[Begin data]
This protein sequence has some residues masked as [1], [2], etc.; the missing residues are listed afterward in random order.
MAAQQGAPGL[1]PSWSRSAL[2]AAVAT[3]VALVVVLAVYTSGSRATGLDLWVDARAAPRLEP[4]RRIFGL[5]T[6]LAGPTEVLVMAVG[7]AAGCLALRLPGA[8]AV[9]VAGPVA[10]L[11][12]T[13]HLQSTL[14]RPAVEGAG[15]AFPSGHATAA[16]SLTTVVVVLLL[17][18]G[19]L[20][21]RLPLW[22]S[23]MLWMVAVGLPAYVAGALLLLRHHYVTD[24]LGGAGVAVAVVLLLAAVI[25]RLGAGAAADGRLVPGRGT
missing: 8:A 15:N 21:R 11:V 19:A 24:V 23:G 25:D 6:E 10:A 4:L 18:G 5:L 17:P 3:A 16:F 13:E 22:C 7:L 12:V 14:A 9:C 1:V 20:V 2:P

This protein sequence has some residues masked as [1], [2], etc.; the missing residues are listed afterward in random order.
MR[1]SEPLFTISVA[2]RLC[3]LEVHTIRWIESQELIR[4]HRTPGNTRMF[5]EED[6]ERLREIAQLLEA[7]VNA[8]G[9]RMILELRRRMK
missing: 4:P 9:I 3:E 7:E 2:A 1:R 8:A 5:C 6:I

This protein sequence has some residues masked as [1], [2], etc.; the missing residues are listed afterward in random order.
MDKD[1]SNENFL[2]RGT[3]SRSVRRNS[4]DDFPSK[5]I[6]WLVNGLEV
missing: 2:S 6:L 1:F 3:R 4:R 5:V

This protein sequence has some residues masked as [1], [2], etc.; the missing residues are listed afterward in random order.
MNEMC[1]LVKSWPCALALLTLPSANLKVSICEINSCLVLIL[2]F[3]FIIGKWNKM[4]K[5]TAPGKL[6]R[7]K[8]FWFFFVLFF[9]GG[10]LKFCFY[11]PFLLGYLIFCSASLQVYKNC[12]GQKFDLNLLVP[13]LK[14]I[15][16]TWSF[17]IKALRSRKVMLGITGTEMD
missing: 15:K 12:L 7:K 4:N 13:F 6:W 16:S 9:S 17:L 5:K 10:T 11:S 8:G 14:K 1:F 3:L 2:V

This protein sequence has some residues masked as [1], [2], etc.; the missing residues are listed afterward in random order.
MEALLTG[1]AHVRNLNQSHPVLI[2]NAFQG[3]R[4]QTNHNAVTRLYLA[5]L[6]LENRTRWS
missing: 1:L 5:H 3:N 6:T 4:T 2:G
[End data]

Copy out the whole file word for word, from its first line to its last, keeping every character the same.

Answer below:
This protein sequence has some residues masked as [1], [2], etc.; the missing residues are listed afterward in random order.
MAAQQGAPGL[1]PSWSRSAL[2]AAVAT[3]VALVVVLAVYTSGSRATGLDLWVDARAAPRLEP[4]RRIFGL[5]T[6]LAGPTEVLVMAVG[7]AAGCLALRLPGA[8]AV[9]VAGPVA[10]L[11][12]T[13]HLQSTL[14]RPAVEGAG[15]AFPSGHATAA[16]SLTTVVVVLLL[17][18]G[19]L[20][21]RLPLW[22]S[23]MLWMVAVGLPAYVAGALLLLRHHYVTD[24]LGGAGVAVAVVLLLAAVI[25]RLGAGAAADGRLVPGRGT
missing: 8:A 15:N 21:R 11:V 19:A 24:V 23:G 25:D 6:E 10:A 4:L 18:G 5:L 17:P 3:A 16:F 13:E 22:C 7:L 12:V 14:A 9:C 1:V 20:V 2:P

This protein sequence has some residues masked as [1], [2], etc.; the missing residues are listed afterward in random order.
MR[1]SEPLFTISVA[2]RLC[3]LEVHTIRWIESQELIR[4]HRTPGNTRMF[5]EED[6]ERLREIAQLLEA[7]VNA[8]G[9]RMILELRRRMK
missing: 4:P 9:I 3:E 7:E 2:A 1:R 8:A 5:C 6:I

This protein sequence has some residues masked as [1], [2], etc.; the missing residues are listed afterward in random order.
MDKD[1]SNENFL[2]RGT[3]SRSVRRNS[4]DDFPSK[5]I[6]WLVNGLEV
missing: 2:S 6:L 1:F 3:R 4:R 5:V

This protein sequence has some residues masked as [1], [2], etc.; the missing residues are listed afterward in random order.
MNEMC[1]LVKSWPCALALLTLPSANLKVSICEINSCLVLIL[2]F[3]FIIGKWNKM[4]K[5]TAPGKL[6]R[7]K[8]FWFFFVLFF[9]GG[10]LKFCFY[11]PFLLGYLIFCSASLQVYKNC[12]GQKFDLNLLVP[13]LK[14]I[15][16]TWSF[17]IKALRSRKVMLGITGTEMD
missing: 15:K 12:L 7:K 4:N 13:F 6:W 16:S 9:S 17:L 5:K 10:T 11:S 8:G 14:K 1:F 3:L 2:V

This protein sequence has some residues masked as [1], [2], etc.; the missing residues are listed afterward in random order.
MEALLTG[1]AHVRNLNQSHPVLI[2]NAFQG[3]R[4]QTNHNAVTRLYLA[5]L[6]LENRTRWS
missing: 1:L 5:H 3:N 6:T 4:T 2:G